A new 3D display that is able to correct vision without the need for glasses has been developed by researchers who believe the technology could be used to help fight illiteracy and unemployment.
"We've been working on next-generation glasses-free 3D displays for a few years," Gordon Wetzstein, a scientist at the MIT Media Laboratory and co-creator of the display, told IBTimes UK. "Thinking about what it would take to build a vision-correcting display, we quickly realised that the underlying problem is very similar to that of a glasses-free 3D display."
The display is made up of two parts: a conventional high-resolution smartphone screen and a low-cost attachment that looks like a screen protector. The attachment uses a special pattern to block some of the light emitted from the display, meaning that images and text are projected from the device at a distance that the user is able to focus on.
"We envision this technology to be seamlessly integrated in computer monitors, televisions, cellphones, e-readers, dashboards, and even watches," Wetzstein said. "Whereas each of these displays is used for a different application, they all can benefit from being readable by somebody who doesn't wear glasses."
Wetzstein and other scientists at MIT and the University of California will present a paper describing the display next week at the Siggraph conference in Vancouver, Canada.
Seeing into the future
Wetzstein's 3D display is one of several new technologies that are being developed within the sight loss sector. Last week, a project by the Royal National Institute of Blind People (RNIB) was chosen as one of the winners of the Google Impact Challenge.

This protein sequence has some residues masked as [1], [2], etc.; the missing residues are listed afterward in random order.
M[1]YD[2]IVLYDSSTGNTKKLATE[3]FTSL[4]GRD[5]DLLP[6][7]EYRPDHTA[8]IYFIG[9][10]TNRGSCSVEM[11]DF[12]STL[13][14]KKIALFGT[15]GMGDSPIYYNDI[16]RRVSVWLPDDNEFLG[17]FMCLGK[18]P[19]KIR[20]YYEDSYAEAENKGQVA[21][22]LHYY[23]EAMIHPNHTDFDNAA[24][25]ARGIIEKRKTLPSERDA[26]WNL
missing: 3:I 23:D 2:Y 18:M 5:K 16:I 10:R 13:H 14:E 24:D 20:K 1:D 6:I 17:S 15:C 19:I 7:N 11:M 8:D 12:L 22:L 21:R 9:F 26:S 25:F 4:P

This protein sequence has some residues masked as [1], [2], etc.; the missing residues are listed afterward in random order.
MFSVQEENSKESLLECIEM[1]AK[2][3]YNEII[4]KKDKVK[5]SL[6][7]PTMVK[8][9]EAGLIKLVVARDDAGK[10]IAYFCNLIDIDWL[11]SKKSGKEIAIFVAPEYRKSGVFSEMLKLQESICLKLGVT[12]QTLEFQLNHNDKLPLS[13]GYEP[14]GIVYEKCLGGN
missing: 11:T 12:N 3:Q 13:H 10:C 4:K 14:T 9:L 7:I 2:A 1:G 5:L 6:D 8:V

The RNIB worked together with Oxford University to create a pair of smartglasses that are able to maximise an individual's remaining vision.
"The speed at which computer processing speeds are advancing will hopefully mean we'll be seeing more and more projects such as this popping up," Shaf Mansour, digital media officer at charity Action for Blind People, told IBTimes UK.
Mansour doubts that the 3D vision-correcting technology will replace glasses in the near future but, like Wetzstein, believes it holds plenty of potential.
"In the developing world, people often don't have access to the same health infrastructure that we do," Wetzstein said. "Oftentimes, impaired vision remains uncorrected which is one of the main causes of illiteracy.
"Counter-intuitively, there are now as many cellphones as there are humans out there. Equipped with our technology, these phones could easily adapt to the visual impairment of their user and help them read better."